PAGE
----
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543 comments

Shame (5, Insightful)

mejh (564536) | about 11 years ago | (#5700333)

Damn. Considering it came out in 1977, and nothing has come out to replace it yet.

Shame.

Re:Shame (-1, Redundant)

TheRaven64 (641858) | about 11 years ago | (#5700341)

Boeing have a rather nice alternative ready for production. It's another delta-wing that looks as cool as concorde, and is rated for mach 0.95. It is almost as fast as concorde, but much cheaper to run.

Re:Shame (4, Informative)

Nighttime (231023) | about 11 years ago | (#5700366)

Boeing have a rather nice alternative ready for production. It's another delta-wing that looks as cool as concorde, and is rated for mach 0.95. It is almost as fast as concorde, but much cheaper to run.

Almost as fast as Concorde? Concorde does Mach 2.2

Re:Shame - how is it "almost" as fast? (2, Informative)

N Monkey (313423) | about 11 years ago | (#5700374)

Boeing have a rather nice alternative ready for production. It's another delta-wing that looks as cool as concorde, and is rated for mach 0.95. It is almost as fast as concorde, but much cheaper to run.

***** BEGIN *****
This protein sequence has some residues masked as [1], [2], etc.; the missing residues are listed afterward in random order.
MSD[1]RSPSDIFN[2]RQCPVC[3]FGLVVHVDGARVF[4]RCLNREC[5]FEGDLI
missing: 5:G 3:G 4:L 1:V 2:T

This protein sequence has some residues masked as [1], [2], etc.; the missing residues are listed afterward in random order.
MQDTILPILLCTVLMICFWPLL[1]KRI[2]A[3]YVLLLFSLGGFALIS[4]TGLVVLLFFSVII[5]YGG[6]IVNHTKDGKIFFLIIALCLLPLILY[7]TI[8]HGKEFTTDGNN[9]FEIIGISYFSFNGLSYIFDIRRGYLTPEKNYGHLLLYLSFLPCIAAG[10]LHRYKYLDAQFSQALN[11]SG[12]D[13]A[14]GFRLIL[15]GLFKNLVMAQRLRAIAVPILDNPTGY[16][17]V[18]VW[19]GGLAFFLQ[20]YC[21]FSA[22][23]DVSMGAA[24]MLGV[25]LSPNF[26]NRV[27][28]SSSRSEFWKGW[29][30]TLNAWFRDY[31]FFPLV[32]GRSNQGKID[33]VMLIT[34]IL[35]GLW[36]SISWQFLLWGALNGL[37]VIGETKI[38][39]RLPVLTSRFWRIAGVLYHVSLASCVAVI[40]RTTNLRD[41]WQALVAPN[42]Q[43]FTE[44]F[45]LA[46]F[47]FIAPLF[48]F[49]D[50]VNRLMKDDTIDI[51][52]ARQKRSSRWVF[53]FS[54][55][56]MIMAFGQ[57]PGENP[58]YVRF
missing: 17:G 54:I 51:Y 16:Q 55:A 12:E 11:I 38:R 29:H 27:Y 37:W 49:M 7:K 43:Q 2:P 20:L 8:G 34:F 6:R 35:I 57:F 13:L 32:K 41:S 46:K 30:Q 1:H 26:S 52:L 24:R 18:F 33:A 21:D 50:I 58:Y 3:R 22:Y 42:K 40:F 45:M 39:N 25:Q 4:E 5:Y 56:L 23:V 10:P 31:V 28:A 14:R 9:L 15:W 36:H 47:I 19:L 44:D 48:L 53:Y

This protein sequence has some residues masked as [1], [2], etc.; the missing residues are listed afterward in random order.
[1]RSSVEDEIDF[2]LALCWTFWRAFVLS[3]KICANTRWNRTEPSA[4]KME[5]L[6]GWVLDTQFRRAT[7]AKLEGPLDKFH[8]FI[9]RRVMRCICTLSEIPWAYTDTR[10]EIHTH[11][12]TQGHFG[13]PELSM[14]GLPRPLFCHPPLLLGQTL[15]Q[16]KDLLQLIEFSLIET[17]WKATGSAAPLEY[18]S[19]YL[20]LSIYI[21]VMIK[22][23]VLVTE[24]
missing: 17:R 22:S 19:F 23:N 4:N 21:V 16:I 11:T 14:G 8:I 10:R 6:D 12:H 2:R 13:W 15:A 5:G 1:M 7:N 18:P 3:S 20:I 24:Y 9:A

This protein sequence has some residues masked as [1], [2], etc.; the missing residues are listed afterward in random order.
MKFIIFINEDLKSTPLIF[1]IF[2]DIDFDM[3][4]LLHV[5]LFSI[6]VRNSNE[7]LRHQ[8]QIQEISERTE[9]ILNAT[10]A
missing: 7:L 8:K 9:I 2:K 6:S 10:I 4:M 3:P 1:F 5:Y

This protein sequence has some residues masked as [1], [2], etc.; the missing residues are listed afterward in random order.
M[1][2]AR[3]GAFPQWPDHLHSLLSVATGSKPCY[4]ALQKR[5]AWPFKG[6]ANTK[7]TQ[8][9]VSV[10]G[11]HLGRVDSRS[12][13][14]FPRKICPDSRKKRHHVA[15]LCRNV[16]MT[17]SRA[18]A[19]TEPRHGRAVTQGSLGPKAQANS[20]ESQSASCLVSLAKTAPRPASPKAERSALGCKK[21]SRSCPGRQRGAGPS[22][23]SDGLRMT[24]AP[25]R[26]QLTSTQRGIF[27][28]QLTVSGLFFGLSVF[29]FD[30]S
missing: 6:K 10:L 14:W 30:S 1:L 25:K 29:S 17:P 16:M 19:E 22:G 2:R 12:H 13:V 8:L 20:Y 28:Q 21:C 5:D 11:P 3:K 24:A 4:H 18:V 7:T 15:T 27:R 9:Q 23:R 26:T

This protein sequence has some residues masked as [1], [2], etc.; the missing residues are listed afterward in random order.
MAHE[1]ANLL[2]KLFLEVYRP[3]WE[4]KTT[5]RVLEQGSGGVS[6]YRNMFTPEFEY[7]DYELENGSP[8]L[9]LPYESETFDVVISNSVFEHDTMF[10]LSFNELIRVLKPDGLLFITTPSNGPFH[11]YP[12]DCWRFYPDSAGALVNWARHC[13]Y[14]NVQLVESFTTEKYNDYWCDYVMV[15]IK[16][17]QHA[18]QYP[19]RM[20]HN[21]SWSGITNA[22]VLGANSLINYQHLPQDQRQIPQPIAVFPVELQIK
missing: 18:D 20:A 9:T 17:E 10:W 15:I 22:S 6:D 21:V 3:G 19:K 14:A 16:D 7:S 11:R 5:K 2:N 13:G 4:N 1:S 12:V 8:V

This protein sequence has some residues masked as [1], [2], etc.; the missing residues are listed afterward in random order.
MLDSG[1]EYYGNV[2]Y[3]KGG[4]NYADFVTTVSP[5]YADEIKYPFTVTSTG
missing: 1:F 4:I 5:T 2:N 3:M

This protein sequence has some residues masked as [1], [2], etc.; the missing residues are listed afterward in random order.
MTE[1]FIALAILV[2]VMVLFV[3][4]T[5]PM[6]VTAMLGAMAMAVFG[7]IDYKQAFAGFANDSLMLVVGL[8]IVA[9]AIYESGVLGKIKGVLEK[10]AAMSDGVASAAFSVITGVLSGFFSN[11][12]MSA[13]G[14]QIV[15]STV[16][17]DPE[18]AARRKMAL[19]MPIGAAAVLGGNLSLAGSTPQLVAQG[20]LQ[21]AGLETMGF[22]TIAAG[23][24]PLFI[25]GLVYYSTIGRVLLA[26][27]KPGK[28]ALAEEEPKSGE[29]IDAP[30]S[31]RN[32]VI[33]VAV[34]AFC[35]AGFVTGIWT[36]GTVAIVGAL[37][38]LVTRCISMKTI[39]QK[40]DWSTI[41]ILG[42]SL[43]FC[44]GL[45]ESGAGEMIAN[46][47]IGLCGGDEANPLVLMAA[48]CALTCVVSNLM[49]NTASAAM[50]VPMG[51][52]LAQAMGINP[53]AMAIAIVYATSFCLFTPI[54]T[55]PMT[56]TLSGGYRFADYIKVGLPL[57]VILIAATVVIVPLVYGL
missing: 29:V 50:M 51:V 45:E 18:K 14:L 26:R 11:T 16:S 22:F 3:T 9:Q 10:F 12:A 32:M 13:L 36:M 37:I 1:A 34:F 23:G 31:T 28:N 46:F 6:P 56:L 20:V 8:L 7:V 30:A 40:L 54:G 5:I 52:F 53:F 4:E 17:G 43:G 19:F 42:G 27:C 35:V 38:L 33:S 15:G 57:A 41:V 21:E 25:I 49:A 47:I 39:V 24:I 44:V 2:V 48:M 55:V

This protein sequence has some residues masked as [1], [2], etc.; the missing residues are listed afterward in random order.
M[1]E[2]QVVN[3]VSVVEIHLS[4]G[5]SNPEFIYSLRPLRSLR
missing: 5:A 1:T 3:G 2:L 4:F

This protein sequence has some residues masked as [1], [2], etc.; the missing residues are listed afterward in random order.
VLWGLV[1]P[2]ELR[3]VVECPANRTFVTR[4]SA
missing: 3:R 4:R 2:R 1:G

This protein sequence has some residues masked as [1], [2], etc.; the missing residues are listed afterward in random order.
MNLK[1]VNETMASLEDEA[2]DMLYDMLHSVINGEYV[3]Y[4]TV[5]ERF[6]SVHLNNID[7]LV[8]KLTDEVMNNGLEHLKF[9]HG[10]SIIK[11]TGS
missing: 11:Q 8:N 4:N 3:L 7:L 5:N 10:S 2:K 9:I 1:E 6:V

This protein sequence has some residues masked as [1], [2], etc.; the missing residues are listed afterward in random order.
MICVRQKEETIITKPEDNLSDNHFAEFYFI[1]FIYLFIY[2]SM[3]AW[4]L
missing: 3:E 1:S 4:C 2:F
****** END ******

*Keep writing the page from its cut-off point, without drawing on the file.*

I won't argue the 'cheaper' bit but, IIRC, Concorde does ~ mach 2.0. How is 0.95 almost as fast?! That's what a 747 does!

Re:Shame - how is it "almost" as fast? (3, Informative)

prisonernumber7 (540579) | about 11 years ago | (#5700403)

A 747 does mach 0.78, just like all of the commercial jets available today (B737, all Airbus, etc.).

Re:Shame - how is it "almost" as fast? (0)

Anonymous Coward | about 11 years ago | (#5700485)

It's faster in the way that a Pentium-III 0.95 GHz is faster than a Pentium-IV 2.0 GHz.

Re:Shame (5, Informative)

Zocalo (252965) | about 11 years ago | (#5700381)

is rated for mach 0.95. It is almost as fast as concorde

Concorde is capable of at least mach 2.2 and routinely cruises at that speed on trans-atlantic flights, I'd hardly call mach 0.95 "almost as fast" as mach 2.2. More significant to me is that "mass" commercial supersonic travel is coming to an end, albeit for now at least, unless the copied Russian version is still flying.

Still, at least the plane should find itself with a major entry in the history of aviation as the first supersonic passenger plane.

Re:Shame (2, Insightful)

Soft (266615) | about 11 years ago | (#5700387)

Boeing have a rather nice alternative ready for production. It's another delta-wing that looks as cool as concorde, and is rated for mach 0.95. It is almost as fast as concorde, but much cheaper to run.

Sources, please? The only similar concept Boeing had that I knew of was the Sonic Cruiser, which they recently shelved (even before the paper study was completed, I think -- let alone "ready for production").

Oh, and the Concorde flies (flew) at Mach 2. Mach 0.95 is not "almost as fast"...

Re:Shame (1)

Ed Avis (5917) | about 11 years ago | (#5700396)

Concorde flies at Mach 2.02. Boeing's Sonic Cruiser is not 'almost as fast', in fact it is less than half as fast. (And not built yet of course.)